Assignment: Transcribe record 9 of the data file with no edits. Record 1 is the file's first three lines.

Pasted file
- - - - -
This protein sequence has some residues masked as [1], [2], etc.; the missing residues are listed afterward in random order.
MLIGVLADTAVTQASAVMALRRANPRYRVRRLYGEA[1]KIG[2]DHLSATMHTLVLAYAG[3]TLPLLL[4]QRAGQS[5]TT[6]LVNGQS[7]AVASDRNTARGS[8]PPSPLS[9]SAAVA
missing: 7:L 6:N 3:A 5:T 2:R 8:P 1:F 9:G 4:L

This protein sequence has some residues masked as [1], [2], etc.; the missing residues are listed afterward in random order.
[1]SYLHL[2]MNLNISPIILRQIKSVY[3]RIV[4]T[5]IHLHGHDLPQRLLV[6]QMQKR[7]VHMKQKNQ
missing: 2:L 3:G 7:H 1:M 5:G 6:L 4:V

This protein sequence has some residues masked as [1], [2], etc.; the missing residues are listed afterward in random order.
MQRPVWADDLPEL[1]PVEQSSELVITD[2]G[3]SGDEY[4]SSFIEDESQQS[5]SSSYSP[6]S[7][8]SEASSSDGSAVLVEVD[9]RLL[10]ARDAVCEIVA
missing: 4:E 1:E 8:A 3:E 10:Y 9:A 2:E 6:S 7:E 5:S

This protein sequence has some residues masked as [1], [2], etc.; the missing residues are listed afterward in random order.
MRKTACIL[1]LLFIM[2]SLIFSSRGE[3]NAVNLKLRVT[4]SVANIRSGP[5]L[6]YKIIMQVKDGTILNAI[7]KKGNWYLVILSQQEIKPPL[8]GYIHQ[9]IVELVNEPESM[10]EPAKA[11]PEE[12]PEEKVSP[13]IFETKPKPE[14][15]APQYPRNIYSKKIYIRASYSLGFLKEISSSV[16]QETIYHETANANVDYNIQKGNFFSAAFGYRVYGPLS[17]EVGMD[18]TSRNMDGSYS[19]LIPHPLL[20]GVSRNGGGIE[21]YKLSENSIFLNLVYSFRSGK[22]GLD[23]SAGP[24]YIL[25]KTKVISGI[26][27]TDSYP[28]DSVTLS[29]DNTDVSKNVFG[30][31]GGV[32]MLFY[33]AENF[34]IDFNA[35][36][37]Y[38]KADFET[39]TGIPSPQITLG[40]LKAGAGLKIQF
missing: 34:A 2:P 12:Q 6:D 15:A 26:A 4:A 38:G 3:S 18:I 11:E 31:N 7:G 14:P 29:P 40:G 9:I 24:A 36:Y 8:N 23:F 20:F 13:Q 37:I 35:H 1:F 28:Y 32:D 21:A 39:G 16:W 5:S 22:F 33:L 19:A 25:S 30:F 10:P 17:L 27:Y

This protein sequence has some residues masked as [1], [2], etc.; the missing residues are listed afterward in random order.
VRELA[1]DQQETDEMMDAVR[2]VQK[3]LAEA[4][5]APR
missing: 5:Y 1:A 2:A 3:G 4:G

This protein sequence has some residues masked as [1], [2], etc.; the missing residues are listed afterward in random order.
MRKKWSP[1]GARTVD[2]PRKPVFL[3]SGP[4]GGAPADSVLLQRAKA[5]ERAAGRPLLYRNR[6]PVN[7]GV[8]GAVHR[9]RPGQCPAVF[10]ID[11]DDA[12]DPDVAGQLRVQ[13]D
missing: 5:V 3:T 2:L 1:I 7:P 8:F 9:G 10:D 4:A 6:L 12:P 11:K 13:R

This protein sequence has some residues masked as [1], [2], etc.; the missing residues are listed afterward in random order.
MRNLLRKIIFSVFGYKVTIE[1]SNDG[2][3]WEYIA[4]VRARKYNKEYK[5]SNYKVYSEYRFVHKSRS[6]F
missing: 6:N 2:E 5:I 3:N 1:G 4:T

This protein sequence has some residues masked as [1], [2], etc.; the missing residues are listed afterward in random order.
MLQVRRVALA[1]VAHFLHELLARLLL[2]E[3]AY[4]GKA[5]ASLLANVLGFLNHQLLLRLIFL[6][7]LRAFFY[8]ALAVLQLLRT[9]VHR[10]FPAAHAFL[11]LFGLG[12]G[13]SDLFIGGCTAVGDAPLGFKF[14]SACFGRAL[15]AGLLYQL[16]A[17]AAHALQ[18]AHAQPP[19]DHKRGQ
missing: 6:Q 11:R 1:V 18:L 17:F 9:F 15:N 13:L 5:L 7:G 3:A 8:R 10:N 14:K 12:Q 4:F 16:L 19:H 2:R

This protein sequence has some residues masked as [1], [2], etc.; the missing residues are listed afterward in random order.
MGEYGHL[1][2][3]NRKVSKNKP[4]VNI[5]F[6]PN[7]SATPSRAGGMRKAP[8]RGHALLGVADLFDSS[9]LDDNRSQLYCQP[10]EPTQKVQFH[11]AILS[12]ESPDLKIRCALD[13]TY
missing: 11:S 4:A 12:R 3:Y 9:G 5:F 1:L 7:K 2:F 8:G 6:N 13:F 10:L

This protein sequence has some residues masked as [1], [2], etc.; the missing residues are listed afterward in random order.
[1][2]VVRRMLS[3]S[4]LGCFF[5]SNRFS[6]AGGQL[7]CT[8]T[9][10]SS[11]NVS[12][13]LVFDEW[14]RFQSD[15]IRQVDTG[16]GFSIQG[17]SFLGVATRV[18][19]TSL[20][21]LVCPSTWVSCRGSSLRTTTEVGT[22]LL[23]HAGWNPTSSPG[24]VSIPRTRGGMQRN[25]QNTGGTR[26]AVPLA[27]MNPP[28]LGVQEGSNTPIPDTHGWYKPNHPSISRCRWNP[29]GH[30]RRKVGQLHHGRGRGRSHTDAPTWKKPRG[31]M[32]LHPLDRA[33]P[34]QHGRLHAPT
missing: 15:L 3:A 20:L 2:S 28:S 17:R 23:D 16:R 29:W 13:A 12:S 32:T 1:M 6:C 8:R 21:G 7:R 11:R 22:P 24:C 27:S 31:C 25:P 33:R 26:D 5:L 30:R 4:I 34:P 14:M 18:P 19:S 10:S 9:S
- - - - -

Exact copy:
This protein sequence has some residues masked as [1], [2], etc.; the missing residues are listed afterward in random order.
MGEYGHL[1][2][3]NRKVSKNKP[4]VNI[5]F[6]PN[7]SATPSRAGGMRKAP[8]RGHALLGVADLFDSS[9]LDDNRSQLYCQP[10]EPTQKVQFH[11]AILS[12]ESPDLKIRCALD[13]TY
missing: 11:S 4:A 12:R 3:Y 9:G 5:F 1:L 7:K 2:F 8:G 6:N 13:F 10:L